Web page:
Because Glenn was wearing a spacesuit, complete with helmet during his February 20, 1962 mission, he could not get his eye close to a built-in viewfinder.  Therefore NASA selected the high-quality Leica Ig camera that allowed them to attach a customized viewfinder on top. This special attachment featured a suction cup on the back side to allow Glenn to easily place the device against the visor when he was required to keep it down. The viewfinder was removable when Glenn did not need his visor down, and a velcro strip on the rounded top let him manage its location inside the spacecraft.  Glenn found the camera easy to use, in part because he could exploit the advantages of zero-gravity.

"When I needed both hands, I just let go of the camera and it floated there in front of me," he said in his later memoir.

The 1957 Leica Ig was the last Leica screwmount model made, with production ending in 1963.  It was the successor to the If and is the only screwmount camera with the word 'Leica' engraved on the front of the camera. This camera had the same profile as the IIIg but without the viewfinder/rangefinder incorporated into the top.  As with both the Ic and If there were two accessory shoes mounted for attaching a separate viewfinder and rangefinder. The rewind knob was partially recessed into the top plate.  As with the Ic and the If, the Ig was intended for scientific or Visoflex use.

I will keep on researching the Leica – NASA connection, and as soon as I have anything else to report, I will do so.

Post Script:

Reader Eric Hurtado sent some additional pictures of the lunar Leica from France.

These pictures show additional modifications, an enlarged grip pad on the film advance lever as well as on the lever to open and close the lock for the removable base plate.  The base plate lock is especially interesting since it indicates that it was apparently planned to have the astronauts change film when necessary.  Also visible is the reinforced top plate with an accessory shoe attached and an electronic connection for which there is no explanation.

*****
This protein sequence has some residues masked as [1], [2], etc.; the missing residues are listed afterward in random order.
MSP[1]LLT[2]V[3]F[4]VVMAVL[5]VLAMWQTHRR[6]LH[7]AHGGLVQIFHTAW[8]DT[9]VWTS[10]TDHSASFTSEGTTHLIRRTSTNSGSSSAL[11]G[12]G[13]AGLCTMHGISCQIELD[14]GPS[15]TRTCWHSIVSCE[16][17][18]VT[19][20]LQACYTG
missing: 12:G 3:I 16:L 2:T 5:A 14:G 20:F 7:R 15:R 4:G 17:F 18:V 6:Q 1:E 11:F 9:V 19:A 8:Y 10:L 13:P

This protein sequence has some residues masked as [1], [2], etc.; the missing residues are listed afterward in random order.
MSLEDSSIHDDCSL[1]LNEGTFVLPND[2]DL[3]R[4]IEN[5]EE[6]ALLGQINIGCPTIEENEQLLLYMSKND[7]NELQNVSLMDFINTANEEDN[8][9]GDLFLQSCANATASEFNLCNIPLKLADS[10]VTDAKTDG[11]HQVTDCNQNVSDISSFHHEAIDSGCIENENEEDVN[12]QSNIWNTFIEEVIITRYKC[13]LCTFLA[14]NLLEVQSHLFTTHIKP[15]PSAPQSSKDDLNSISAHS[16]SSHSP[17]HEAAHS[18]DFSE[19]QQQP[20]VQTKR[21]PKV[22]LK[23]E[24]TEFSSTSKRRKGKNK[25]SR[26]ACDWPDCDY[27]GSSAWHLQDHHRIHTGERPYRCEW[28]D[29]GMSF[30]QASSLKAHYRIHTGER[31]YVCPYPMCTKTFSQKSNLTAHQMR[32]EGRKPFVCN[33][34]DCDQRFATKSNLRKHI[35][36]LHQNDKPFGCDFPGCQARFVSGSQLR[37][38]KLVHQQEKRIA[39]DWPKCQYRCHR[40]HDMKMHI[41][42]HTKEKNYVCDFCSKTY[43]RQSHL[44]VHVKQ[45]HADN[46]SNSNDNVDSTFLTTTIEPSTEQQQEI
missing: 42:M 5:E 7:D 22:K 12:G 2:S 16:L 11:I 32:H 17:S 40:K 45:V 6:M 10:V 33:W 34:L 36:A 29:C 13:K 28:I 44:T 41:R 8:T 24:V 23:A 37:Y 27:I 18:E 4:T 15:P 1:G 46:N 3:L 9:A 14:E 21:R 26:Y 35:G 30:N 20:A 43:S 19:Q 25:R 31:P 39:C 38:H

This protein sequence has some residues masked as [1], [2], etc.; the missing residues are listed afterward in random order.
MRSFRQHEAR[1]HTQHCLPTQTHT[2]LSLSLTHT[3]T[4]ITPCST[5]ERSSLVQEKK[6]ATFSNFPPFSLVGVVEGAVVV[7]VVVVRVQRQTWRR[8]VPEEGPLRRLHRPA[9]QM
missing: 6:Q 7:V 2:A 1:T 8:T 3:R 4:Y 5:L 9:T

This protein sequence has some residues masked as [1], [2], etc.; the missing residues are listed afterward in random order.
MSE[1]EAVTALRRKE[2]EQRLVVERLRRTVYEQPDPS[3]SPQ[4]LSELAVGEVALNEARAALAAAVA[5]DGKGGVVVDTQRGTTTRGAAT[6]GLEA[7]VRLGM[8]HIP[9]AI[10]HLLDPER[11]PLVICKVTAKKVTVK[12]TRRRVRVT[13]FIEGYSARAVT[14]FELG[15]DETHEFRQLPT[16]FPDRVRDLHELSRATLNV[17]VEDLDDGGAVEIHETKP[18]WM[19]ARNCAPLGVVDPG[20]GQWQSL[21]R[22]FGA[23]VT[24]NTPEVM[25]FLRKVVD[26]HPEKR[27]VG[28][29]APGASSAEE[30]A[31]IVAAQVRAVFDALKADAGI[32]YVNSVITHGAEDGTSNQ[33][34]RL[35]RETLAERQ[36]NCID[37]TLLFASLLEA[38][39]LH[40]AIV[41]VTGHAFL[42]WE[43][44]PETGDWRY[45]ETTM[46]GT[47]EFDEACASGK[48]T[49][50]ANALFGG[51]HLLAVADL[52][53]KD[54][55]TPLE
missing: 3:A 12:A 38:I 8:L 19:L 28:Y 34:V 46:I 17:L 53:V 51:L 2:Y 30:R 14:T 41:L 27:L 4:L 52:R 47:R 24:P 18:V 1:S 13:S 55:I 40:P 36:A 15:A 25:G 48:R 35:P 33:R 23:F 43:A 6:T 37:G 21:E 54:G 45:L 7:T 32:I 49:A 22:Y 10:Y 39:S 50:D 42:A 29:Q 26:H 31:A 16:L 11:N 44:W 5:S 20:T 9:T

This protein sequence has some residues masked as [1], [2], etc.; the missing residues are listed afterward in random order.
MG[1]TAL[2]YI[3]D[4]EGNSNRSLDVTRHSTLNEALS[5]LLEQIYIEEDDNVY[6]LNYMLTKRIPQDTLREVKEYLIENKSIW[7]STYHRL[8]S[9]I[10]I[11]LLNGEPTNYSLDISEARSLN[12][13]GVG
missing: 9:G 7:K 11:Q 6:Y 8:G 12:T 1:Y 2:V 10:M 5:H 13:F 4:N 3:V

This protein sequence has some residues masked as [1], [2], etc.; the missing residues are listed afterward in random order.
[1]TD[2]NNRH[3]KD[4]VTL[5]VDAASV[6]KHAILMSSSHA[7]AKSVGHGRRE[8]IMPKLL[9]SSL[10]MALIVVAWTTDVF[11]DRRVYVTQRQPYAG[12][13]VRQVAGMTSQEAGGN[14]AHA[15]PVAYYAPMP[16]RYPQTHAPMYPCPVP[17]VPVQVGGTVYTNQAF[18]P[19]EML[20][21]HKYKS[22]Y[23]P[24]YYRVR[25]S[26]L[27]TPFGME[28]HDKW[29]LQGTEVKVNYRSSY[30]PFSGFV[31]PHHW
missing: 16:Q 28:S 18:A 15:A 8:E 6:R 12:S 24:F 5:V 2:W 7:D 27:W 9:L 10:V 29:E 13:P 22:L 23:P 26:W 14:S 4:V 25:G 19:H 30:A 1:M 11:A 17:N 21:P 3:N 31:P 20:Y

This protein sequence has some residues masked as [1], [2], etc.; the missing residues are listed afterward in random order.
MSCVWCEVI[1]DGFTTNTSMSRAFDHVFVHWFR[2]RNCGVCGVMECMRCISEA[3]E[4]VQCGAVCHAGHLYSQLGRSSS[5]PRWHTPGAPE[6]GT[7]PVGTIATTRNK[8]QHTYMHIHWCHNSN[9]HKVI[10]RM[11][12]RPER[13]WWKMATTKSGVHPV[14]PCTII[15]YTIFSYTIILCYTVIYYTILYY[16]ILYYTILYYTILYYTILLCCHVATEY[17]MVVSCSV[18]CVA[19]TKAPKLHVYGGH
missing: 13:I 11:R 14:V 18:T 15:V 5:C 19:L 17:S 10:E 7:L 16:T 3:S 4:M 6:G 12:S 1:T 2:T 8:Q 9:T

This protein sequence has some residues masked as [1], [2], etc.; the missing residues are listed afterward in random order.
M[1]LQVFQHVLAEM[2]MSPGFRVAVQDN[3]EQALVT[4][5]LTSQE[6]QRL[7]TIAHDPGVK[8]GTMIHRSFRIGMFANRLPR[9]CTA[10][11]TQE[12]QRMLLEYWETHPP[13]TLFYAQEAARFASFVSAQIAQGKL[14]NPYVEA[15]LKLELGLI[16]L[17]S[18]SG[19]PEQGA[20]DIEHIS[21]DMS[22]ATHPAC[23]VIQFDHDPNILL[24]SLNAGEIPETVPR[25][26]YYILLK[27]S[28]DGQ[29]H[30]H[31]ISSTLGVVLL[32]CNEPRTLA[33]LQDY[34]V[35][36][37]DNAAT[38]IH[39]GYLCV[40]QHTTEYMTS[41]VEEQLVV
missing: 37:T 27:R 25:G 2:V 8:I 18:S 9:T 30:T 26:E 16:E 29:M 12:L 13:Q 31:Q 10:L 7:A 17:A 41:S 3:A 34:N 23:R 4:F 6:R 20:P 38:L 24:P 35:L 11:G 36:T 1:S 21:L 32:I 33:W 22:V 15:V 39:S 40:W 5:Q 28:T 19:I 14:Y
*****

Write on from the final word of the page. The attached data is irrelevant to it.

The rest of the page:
For additional pictures, in color, please go to:


  1. Is the Hasselblad the only camera that NASA has used on their space missions?

    1. Not at all. Besides Hasselblad cameras and the Leica cameras already mentioned, there are a large number of other cameras used by NASA. Here is a (incomplete) list:

      Linhof 127mm large format roll film camera
      Maurer 70mm motion picture camera
      Ansco Autoset
      Nikon (film)
      Rolleiflex 6008 70mm
      Skylab S190A 70mm
      Skylab S190B 127mm
      Sony HDW-700 High-definition Television Camera
      Black & White experimental Electronic Still Camera
      Kodak DCS460 Electronic Still Camera
      Kodak DCS660 Electronic Still Camera
      Kodak DCS760 Electronic Still Camera
      Nikon D1
      Nikon D2Xs
      Nikon D3